Blessed Be was her pride and joy. A little bit of everything that Alana loved. She carried candles, potpourri and soaps made in her kitchen, herbs she grew in her own garden, used and new books, music CDs, and handmade crafts. Occasionally she would do the occasional spell or reading when it felt right to do so.
This morning the shop had been especially busy for a week day and she didn’t notice when the clouds started gathering off to the west, filtering out the sun. She did some accounting work while she ate her lunch, vegetable soup brought to her by her friend Bessie at the little diner opposite her shop, and caught up on her internet orders. When the delivery man pulled up out front to collect her shipments, he shook his head.
“Sure is a long winded storm brewing on the other side of the lake. I hope you drove to work this morning.” She looked up from her work, a calligraphy piece with an Irish blessing on recycled paper, she noticed through the front window the dark clouds that appeared to be boiling in the sky. By the time she closed the shop at five, the clouds were still hanging angrily in the sky but had not moved any closer to Lakeview, the small town that sat on the northern bank of Victory Lake.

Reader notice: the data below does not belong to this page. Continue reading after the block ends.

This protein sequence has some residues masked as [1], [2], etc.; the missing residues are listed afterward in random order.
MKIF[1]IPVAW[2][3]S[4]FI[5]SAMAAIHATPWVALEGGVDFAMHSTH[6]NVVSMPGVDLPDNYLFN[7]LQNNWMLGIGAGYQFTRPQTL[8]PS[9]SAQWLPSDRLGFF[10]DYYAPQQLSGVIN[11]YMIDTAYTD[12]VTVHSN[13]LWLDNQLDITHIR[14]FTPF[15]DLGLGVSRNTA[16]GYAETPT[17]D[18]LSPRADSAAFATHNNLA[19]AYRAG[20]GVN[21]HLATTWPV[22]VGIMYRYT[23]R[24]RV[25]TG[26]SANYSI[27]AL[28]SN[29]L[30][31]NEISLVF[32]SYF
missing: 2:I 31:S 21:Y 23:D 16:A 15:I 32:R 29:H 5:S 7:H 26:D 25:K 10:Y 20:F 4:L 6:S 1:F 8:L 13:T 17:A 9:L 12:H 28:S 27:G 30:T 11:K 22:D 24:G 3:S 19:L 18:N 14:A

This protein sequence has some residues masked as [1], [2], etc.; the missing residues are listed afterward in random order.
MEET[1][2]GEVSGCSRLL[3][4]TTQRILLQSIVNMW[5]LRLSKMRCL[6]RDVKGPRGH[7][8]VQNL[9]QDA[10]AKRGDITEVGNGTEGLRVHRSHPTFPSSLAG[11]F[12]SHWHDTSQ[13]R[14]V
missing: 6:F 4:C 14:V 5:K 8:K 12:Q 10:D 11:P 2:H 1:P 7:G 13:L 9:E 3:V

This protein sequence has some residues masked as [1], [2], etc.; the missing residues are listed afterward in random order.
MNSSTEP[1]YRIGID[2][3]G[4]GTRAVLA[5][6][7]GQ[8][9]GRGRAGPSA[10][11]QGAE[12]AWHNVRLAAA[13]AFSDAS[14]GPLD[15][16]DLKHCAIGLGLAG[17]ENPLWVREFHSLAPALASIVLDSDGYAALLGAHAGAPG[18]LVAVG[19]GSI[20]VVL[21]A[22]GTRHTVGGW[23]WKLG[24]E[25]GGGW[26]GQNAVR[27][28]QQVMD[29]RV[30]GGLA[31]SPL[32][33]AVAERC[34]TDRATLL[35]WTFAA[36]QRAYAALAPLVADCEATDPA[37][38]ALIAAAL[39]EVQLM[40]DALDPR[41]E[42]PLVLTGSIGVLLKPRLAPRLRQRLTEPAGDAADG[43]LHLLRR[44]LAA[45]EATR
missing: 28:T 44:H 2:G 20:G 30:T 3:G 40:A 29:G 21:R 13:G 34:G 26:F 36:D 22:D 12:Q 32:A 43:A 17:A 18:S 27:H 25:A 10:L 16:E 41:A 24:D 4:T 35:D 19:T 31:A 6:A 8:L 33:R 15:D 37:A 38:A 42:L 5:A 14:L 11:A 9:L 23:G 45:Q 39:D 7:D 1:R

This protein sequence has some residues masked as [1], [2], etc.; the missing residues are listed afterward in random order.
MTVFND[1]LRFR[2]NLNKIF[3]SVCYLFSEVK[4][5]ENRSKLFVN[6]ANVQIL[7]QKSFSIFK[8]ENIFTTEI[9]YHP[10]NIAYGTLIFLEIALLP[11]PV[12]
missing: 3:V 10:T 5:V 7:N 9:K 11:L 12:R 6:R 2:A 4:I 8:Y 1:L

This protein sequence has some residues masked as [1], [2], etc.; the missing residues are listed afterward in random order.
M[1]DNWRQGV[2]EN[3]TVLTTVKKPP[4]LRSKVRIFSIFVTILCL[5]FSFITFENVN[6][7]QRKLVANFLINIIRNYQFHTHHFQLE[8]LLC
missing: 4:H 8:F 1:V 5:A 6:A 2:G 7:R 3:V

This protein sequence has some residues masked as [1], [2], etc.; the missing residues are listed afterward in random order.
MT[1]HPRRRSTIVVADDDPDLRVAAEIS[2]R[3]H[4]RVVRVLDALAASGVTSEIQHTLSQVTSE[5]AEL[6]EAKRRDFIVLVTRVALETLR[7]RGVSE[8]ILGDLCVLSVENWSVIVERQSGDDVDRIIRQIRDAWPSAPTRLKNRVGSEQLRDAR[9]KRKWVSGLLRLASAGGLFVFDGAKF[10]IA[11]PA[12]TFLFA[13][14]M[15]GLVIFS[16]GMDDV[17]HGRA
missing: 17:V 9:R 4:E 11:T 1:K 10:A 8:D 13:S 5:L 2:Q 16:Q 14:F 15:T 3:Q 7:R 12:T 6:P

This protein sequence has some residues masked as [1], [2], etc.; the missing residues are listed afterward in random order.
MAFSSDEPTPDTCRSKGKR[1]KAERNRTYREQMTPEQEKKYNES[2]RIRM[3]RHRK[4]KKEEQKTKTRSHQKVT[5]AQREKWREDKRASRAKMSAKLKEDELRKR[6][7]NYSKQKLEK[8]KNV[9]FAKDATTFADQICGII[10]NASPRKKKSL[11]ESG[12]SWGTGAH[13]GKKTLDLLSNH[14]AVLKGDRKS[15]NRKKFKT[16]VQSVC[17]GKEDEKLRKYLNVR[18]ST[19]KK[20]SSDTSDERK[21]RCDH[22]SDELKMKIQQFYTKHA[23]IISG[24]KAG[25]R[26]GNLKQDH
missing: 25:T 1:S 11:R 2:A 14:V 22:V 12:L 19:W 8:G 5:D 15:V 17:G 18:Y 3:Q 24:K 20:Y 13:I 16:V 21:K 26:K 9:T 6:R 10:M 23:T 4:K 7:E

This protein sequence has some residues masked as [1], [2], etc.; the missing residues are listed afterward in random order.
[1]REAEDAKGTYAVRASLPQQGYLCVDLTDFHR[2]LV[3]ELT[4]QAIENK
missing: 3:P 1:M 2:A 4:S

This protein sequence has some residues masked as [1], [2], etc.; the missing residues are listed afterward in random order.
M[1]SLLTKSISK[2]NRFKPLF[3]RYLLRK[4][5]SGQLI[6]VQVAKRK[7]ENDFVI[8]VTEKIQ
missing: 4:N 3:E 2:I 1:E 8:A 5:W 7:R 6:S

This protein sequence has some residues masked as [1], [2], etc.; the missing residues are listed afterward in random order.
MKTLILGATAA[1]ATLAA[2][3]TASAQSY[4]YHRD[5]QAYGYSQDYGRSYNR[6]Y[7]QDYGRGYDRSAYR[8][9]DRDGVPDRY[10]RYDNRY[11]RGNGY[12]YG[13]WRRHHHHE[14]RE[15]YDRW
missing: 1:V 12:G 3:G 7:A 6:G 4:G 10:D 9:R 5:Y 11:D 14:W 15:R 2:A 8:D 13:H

The main street of town ended at the public access beach which boasted a smattering of guest cabins that were generally full the entire summer. As she rode her bicycle home, she kept a close watch over her left shoulder and noticed that the clouds were moving along the same path as her own. She got the first chill up her spine as she rode the bicycle down the lane to her little farm.
Sitting here now, she had a feeling something was about to usurp the peacefulness of their small town. She had circled her cabin and barn with salt, reciting the protection spell her mother taught her and her sisters many years ago while they were mere children. “It is the most important spell you must learn.” She could hear her as if she were right in front of her today, even though Rowena was tucked away in County Kildare in Ireland with Alana’s stepfather Niall Fitzgerald.
Rowena decided when the last of her daughters had turned twenty-one, it was time for her to go in search of her heritage which led her to Ireland. Alana, being the oldest of the three sisters probably remembered her father the most. Hobart Summers was a somber man, the exact opposite of their mother who was always filled with light, laughter and good spirit. He had been a good provider and when he passed from a sudden brain aneurism at thirty-five, he had left them with enough to live comfortably until they were all grown.
With her husband gone, Rowena was tired of living in the city and felt drawn to move all of them to Lakeview where she had worked as the manager to the lake cabins during the tourist season and part time at the small, local library during the off season.